Mystery Surcharge at the Pump Prompts California Drivers to Ask Where Their Money is Going - NBC Bay Area

Mystery Surcharge at the Pump Prompts California Drivers to Ask Where Their Money is Going

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    California Drivers Question Mystery Gas Price Surcharge

    California drivers pay more in gas compared to other states and of that price 20 cents per gallon is a mystery surcharge. Local legislators are asking the attorney general to disclose where that money is going. Anoushah Rasta reports.

    (Published Tuesday, Jan. 29, 2019)

    California drivers pay some of the highest gas prices in the country much of that is a federal, state and local tax, but 20 cents per gallon remains a mystery and drivers are starting to ask where that money is going.

    A professor at UC Berkeley discovered that amount adds up to more than $18 billion and legislators are now asking the attorney general to disclose where that money is being used for.

    "It amounts to three to five billion dollars a year that Californians are paying for gasoline above what we would normally expect to pay," said Severin Borenstein from the UC Berkeley Haas School of Business.

    In 2014 Borenstein joined a committee that was responsible for investigating why gasoline prices in California were so much higher than the rest of the country.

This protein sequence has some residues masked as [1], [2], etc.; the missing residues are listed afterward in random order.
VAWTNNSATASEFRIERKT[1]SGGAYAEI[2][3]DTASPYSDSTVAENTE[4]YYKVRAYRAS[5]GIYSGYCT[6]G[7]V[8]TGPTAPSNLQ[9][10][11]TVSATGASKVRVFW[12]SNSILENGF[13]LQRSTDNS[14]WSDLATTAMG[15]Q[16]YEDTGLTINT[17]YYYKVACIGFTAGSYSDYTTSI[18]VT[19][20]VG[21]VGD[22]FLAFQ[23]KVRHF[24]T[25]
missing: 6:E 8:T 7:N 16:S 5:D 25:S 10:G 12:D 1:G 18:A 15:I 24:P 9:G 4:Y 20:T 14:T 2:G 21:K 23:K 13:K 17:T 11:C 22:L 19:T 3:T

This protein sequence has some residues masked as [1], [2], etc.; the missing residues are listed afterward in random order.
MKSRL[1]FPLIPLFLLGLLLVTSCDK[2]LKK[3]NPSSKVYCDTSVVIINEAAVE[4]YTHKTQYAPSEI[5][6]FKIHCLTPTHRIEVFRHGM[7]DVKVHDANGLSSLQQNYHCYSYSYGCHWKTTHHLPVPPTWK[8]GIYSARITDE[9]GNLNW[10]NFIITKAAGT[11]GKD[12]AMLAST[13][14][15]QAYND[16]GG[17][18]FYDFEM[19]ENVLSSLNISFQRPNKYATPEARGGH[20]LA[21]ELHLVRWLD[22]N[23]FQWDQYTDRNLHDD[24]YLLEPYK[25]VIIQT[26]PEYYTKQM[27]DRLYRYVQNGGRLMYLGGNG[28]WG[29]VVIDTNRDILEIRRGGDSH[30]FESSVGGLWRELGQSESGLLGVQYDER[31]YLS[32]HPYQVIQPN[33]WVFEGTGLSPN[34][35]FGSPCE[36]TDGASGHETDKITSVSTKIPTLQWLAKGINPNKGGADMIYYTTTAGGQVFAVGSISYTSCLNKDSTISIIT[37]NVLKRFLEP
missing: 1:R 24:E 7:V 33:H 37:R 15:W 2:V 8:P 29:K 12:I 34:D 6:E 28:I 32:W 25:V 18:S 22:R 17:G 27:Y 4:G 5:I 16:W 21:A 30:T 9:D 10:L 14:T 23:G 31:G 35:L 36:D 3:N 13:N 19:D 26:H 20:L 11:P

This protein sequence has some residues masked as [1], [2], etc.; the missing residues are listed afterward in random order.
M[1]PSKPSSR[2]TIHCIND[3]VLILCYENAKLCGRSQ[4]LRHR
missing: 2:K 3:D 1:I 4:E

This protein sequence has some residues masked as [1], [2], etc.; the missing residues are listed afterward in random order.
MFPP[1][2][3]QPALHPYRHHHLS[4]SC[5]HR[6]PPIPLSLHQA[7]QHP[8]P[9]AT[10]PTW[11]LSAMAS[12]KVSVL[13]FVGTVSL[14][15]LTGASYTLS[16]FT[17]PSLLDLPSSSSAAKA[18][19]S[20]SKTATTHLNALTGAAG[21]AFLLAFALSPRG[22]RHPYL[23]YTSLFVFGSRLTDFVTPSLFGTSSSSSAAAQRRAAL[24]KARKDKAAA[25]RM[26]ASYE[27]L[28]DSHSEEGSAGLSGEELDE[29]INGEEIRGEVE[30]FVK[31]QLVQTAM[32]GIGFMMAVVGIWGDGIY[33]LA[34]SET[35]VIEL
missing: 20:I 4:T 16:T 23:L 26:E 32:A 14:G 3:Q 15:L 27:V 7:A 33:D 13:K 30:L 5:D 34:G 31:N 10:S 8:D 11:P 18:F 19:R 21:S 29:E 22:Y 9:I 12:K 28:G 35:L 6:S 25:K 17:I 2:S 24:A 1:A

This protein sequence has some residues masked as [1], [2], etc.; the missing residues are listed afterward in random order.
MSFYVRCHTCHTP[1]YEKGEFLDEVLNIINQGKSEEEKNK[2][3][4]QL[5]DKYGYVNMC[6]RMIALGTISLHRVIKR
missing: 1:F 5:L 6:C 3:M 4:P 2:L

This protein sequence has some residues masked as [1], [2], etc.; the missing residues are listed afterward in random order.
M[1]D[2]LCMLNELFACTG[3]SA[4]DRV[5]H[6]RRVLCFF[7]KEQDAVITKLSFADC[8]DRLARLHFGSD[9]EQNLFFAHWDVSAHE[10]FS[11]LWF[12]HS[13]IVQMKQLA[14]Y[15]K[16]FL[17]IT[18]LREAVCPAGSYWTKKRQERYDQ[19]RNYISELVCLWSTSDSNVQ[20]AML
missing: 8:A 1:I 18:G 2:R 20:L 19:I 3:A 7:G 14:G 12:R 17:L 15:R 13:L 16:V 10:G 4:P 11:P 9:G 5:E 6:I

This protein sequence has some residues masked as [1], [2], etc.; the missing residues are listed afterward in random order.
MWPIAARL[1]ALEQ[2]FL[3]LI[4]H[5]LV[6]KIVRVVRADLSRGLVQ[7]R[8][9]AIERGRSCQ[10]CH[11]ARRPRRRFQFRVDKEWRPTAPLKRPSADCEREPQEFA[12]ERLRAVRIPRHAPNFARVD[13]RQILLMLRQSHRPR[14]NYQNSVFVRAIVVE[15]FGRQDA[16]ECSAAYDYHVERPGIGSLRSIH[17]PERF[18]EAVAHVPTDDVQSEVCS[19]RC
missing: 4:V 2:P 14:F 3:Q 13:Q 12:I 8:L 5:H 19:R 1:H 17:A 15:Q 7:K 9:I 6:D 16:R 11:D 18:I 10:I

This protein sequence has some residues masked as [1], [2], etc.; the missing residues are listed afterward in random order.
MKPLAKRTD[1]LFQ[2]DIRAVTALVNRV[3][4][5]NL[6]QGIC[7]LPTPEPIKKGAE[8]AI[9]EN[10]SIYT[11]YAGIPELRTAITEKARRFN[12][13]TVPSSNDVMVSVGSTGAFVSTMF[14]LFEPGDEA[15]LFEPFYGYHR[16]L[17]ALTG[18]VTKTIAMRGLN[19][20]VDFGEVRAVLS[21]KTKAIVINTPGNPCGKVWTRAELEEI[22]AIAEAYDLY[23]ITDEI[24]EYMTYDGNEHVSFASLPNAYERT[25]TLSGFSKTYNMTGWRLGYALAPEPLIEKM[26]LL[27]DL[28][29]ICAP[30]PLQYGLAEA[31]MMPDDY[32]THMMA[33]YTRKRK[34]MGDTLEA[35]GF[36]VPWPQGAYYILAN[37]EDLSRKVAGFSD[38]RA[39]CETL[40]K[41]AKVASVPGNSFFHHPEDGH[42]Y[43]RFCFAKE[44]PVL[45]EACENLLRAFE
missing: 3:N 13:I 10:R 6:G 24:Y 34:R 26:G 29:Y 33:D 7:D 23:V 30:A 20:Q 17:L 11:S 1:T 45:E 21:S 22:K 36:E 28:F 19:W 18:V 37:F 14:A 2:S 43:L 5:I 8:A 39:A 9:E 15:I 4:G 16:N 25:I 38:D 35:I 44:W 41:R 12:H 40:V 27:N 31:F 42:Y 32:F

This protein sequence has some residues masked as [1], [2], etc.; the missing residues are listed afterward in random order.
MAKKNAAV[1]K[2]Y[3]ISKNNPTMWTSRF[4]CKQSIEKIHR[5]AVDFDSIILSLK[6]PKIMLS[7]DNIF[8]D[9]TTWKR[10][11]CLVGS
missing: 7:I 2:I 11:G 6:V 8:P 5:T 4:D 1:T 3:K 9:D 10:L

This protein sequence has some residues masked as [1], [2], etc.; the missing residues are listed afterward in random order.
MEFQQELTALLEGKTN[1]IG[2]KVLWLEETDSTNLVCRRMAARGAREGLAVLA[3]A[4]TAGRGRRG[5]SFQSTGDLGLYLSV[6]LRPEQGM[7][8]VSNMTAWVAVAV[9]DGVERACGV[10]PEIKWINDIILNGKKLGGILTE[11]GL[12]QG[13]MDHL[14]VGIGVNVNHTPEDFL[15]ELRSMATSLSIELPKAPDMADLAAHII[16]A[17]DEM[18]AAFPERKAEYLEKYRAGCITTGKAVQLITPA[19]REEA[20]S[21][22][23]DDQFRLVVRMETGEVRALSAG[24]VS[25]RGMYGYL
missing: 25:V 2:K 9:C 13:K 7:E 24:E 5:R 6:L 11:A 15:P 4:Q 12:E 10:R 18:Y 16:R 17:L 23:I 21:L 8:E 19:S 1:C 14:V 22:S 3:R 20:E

Borenstein realized prices increased after an explosion at a refinery in Southern California and realized prices never came back down.

    "We have some problem, it’s a lot of money, and I think the state should, and I’m glad they are now, addressing it," Borenstein said.

    A group of 19 legislators including several from the Bay Area have written a letter to California’s Attorney General asking the Department of Justice to look into where the money is going.

    "We got bills to pay. That 20 cents adds up," driver Colin Trang said.

    Gas prices are typically cheaper at unbranded stations like Rotten Robbies or Safeway and the difference between name brands and unbranded station is bigger in California compared to other states, Borenstein said.

    "There’s no reason why in California, that we should be paying more for gas than other states," said driver Dion Byrd.

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